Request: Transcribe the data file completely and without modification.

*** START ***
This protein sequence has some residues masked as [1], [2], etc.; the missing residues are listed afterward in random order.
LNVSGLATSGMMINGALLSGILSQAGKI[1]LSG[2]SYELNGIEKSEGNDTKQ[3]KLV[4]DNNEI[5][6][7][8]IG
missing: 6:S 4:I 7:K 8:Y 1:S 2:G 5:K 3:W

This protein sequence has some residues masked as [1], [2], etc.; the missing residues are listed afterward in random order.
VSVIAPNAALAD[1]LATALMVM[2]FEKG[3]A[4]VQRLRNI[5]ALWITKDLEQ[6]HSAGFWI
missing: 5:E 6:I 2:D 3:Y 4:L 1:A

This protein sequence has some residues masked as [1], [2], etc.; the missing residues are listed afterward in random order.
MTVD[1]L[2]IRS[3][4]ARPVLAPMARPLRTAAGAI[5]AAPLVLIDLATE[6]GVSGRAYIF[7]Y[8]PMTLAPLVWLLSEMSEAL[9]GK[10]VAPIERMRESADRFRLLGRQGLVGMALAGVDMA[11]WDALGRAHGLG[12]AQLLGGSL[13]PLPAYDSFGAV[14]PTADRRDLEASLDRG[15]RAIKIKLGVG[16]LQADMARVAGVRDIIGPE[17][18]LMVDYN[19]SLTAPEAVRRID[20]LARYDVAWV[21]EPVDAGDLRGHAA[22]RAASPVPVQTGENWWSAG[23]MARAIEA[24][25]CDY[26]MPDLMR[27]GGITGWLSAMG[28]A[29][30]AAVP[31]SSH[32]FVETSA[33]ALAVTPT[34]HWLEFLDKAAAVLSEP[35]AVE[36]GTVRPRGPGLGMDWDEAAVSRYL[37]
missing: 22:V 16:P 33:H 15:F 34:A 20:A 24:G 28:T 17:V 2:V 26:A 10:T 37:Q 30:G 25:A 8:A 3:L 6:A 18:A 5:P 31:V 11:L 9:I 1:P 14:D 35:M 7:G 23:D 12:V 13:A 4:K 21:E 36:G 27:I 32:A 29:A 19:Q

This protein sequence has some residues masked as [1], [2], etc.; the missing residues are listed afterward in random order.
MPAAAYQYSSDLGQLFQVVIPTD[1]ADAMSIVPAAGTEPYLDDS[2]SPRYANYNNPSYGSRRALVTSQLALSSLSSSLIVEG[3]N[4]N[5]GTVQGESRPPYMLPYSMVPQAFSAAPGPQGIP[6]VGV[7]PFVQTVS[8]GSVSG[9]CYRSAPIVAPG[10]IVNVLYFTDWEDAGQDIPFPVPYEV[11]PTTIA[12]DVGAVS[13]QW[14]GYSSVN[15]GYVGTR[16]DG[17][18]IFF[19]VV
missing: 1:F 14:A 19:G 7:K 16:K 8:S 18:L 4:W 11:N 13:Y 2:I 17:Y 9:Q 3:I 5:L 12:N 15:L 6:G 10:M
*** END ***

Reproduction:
This protein sequence has some residues masked as [1], [2], etc.; the missing residues are listed afterward in random order.
LNVSGLATSGMMINGALLSGILSQAGKI[1]LSG[2]SYELNGIEKSEGNDTKQ[3]KLV[4]DNNEI[5][6][7][8]IG
missing: 6:S 4:I 7:K 8:Y 1:S 2:G 5:K 3:W

This protein sequence has some residues masked as [1], [2], etc.; the missing residues are listed afterward in random order.
VSVIAPNAALAD[1]LATALMVM[2]FEKG[3]A[4]VQRLRNI[5]ALWITKDLEQ[6]HSAGFWI
missing: 5:E 6:I 2:D 3:Y 4:L 1:A

This protein sequence has some residues masked as [1], [2], etc.; the missing residues are listed afterward in random order.
MTVD[1]L[2]IRS[3][4]ARPVLAPMARPLRTAAGAI[5]AAPLVLIDLATE[6]GVSGRAYIF[7]Y[8]PMTLAPLVWLLSEMSEAL[9]GK[10]VAPIERMRESADRFRLLGRQGLVGMALAGVDMA[11]WDALGRAHGLG[12]AQLLGGSL[13]PLPAYDSFGAV[14]PTADRRDLEASLDRG[15]RAIKIKLGVG[16]LQADMARVAGVRDIIGPE[17][18]LMVDYN[19]SLTAPEAVRRID[20]LARYDVAWV[21]EPVDAGDLRGHAA[22]RAASPVPVQTGENWWSAG[23]MARAIEA[24][25]CDY[26]MPDLMR[27]GGITGWLSAMG[28]A[29][30]AAVP[31]SSH[32]FVETSA[33]ALAVTPT[34]HWLEFLDKAAAVLSEP[35]AVE[36]GTVRPRGPGLGMDWDEAAVSRYL[37]
missing: 22:V 16:P 33:H 15:F 34:A 20:A 24:G 28:T 17:V 2:V 26:A 10:T 37:Q 30:G 25:A 8:A 3:L 6:A 18:A 5:P 31:V 11:L 9:I 1:P 14:D 35:M 7:G 23:D 12:V 13:A 4:K 21:E 36:G 27:I 32:A 29:A 19:Q

This protein sequence has some residues masked as [1], [2], etc.; the missing residues are listed afterward in random order.
MPAAAYQYSSDLGQLFQVVIPTD[1]ADAMSIVPAAGTEPYLDDS[2]SPRYANYNNPSYGSRRALVTSQLALSSLSSSLIVEG[3]N[4]N[5]GTVQGESRPPYMLPYSMVPQAFSAAPGPQGIP[6]VGV[7]PFVQTVS[8]GSVSG[9]CYRSAPIVAPG[10]IVNVLYFTDWEDAGQDIPFPVPYEV[11]PTTIA[12]DVGAVS[13]QW[14]GYSSVN[15]GYVGTR[16]DG[17][18]IFF[19]VV
missing: 1:F 14:A 19:G 7:K 16:K 8:S 18:L 4:W 11:N 13:Y 2:I 17:Y 9:Q 3:I 5:L 12:N 15:L 6:G 10:M